SG: It is important that, we need to keep the Geneva process, continue. There is no alternative to political dialogue, political solution. A military operation cannot give any answer at this time. We have seen during the last three years - the parties have been resorting to military solutions, and these parties may seem to have an illusion that they can win over the other by military means. I have been warning, and consistently warning, that there is no military solution. There is only one viable solution - that is political dialogue. That is why Lakhdar Brahimi is continuing to engage with the parties. That is why I am urging again the Russian Federation and the United States, as initiating parties for this Geneva conference, to re-energise, re-focus, and do more political influence so that the two parties can engage in more constructive and genuine dialogue for the solution.
Q: The Ambassador of Syria just said that the elections in Syria, the Presidential elections, are none of your business practically. He said that it is an interference by your representative, Mr. Brahimi, in the internal affairs of Syria. But yet he claims that this does not impact their position, or the position of the United Nations that there should be a transitional government. Do you see compatibility between the two things, the elections and the TGB [transitional governing body], or do you agree with your Representative that holding the elections will torpedo the Geneva peace process. Please be very specific on that. And the fact that you said that a military solution is no solution, but what will you do next in order to save the Geneva process, and would you like to call for a postponement of the elections, the presidential elections, through Russia or directly?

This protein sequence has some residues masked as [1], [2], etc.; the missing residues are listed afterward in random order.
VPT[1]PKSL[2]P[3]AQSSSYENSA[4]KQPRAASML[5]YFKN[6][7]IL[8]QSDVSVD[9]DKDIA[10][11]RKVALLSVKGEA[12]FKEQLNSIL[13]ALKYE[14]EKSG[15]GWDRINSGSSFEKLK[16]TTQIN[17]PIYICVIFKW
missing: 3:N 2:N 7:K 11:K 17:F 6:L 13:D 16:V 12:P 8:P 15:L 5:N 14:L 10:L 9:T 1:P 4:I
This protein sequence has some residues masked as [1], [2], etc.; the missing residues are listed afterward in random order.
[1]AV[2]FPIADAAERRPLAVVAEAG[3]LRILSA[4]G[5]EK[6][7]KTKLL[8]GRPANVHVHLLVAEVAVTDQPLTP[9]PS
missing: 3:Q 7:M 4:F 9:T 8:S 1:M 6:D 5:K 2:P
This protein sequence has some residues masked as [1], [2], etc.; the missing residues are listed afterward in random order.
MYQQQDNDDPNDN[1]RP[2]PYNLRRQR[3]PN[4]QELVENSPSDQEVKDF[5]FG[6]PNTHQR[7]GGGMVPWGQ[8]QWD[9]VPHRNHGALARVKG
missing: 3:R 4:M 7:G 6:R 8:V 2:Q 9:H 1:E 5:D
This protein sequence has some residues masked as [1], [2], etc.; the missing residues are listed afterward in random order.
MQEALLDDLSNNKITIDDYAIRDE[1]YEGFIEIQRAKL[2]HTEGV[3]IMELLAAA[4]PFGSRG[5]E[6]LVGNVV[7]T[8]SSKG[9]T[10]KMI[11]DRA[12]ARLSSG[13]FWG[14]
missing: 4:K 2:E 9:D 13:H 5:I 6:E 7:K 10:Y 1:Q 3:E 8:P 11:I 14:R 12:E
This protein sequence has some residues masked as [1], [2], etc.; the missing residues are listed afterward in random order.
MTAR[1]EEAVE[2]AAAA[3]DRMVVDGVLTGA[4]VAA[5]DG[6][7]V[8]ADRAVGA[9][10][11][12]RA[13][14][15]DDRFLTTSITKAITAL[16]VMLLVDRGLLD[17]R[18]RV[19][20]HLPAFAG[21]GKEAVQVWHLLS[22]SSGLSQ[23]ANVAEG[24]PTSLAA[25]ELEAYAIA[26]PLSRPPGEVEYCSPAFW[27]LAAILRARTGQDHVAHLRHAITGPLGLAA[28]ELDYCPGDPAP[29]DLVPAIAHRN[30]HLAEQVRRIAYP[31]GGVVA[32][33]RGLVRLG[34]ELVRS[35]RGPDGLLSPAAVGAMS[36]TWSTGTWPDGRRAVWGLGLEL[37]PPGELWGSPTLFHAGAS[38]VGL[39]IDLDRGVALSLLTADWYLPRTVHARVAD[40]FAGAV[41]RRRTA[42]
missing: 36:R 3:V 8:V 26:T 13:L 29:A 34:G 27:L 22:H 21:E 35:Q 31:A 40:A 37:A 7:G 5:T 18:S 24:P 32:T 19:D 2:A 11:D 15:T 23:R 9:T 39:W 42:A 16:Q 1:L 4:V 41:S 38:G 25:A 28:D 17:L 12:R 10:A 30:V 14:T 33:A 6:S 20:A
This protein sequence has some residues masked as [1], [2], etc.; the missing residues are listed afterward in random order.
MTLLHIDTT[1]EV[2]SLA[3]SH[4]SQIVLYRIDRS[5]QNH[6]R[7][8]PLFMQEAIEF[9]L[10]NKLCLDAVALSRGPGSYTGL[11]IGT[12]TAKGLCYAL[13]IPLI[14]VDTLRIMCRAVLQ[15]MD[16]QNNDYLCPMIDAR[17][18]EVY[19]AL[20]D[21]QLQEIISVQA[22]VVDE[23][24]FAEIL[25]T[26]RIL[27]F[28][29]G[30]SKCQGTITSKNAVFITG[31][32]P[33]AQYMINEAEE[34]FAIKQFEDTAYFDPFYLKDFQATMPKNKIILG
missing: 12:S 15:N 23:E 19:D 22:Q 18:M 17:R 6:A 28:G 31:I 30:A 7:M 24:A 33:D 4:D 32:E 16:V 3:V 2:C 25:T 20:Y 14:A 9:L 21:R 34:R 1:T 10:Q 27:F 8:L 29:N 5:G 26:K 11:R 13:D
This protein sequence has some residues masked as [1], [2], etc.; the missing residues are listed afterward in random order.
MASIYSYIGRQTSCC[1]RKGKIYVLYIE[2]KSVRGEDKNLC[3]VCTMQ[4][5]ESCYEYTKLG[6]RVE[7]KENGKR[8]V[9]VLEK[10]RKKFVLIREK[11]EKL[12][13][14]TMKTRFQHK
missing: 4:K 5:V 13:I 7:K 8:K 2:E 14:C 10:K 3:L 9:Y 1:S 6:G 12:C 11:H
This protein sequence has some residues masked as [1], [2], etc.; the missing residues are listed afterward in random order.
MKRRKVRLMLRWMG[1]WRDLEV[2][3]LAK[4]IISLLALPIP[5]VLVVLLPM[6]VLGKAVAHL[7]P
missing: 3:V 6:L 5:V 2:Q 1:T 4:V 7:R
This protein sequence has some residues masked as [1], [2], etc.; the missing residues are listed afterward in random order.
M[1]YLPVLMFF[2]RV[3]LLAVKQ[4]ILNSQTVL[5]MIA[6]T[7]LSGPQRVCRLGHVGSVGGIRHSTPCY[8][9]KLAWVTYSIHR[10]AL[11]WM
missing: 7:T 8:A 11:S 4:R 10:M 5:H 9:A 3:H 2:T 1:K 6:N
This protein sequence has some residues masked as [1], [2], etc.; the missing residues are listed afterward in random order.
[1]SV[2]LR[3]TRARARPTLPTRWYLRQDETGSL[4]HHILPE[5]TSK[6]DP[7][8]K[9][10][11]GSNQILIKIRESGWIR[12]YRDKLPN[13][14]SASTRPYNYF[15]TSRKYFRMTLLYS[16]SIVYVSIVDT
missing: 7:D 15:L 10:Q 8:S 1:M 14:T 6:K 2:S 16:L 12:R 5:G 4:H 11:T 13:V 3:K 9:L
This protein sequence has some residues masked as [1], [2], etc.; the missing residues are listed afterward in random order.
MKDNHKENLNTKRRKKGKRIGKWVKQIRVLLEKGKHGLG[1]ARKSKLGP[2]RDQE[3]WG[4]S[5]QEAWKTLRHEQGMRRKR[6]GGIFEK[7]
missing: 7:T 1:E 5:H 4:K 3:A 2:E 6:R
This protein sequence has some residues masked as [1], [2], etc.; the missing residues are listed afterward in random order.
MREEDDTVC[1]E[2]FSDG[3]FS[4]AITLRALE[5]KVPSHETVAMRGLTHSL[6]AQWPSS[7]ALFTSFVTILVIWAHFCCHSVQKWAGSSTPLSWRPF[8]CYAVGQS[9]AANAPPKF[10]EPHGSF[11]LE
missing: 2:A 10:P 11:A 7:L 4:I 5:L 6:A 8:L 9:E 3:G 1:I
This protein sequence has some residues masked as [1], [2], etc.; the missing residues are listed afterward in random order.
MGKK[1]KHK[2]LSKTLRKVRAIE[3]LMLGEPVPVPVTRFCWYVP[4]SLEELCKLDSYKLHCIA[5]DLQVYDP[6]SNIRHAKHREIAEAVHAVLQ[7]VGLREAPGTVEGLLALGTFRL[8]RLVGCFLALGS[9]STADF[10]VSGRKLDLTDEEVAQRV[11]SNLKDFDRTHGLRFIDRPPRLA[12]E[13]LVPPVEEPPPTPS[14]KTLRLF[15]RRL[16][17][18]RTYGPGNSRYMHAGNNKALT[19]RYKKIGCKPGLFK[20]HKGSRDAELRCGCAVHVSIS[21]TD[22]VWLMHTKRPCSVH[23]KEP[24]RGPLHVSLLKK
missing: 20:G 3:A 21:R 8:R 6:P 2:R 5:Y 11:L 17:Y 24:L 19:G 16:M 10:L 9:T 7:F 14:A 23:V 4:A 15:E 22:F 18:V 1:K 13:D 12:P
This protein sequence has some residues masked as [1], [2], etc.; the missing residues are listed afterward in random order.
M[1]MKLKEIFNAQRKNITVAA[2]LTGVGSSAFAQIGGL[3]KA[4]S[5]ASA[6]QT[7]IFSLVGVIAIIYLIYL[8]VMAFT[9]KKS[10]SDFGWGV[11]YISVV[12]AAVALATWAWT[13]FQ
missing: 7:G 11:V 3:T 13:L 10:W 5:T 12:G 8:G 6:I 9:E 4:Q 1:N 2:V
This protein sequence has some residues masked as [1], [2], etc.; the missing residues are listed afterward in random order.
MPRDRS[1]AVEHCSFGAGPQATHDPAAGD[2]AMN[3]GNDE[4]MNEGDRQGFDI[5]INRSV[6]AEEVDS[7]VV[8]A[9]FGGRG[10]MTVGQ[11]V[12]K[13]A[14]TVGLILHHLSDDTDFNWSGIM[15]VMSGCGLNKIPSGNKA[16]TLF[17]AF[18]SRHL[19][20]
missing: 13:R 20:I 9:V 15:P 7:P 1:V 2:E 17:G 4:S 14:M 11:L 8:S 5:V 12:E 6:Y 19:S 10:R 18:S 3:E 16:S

SG: We are in the middle of the Geneva process, whose main purpose is to establish a transitional governing body, which would have full executive power upon mutual consent. Then, any country can have their own elections, according to their own political milestones and road maps. But, particularly in the case of Syria, while we are now engaging in negotiations, the main purpose is to establish a transitional governing body. That depends upon who becomes the candidate for the presidency. That is what Lakhdar Brahimi said yesterday to the Security Council. If and when President Assad becomes a candidate then it becomes very difficult in moving ahead this Geneva peace process where we have to help them to establish a transitional governing body. That is the main concern.
Q: Would postponement help? Would you like the Russians to play a role on that?
SG: I do not have any answer on that, whether they will postpone or not. But if anybody, like the Russian Government, or the Iranians, who may have influence, may impress upon the Syrian authorities so that they will be able to come with a more constructive attitude to the Geneva conference.
Thank you very much.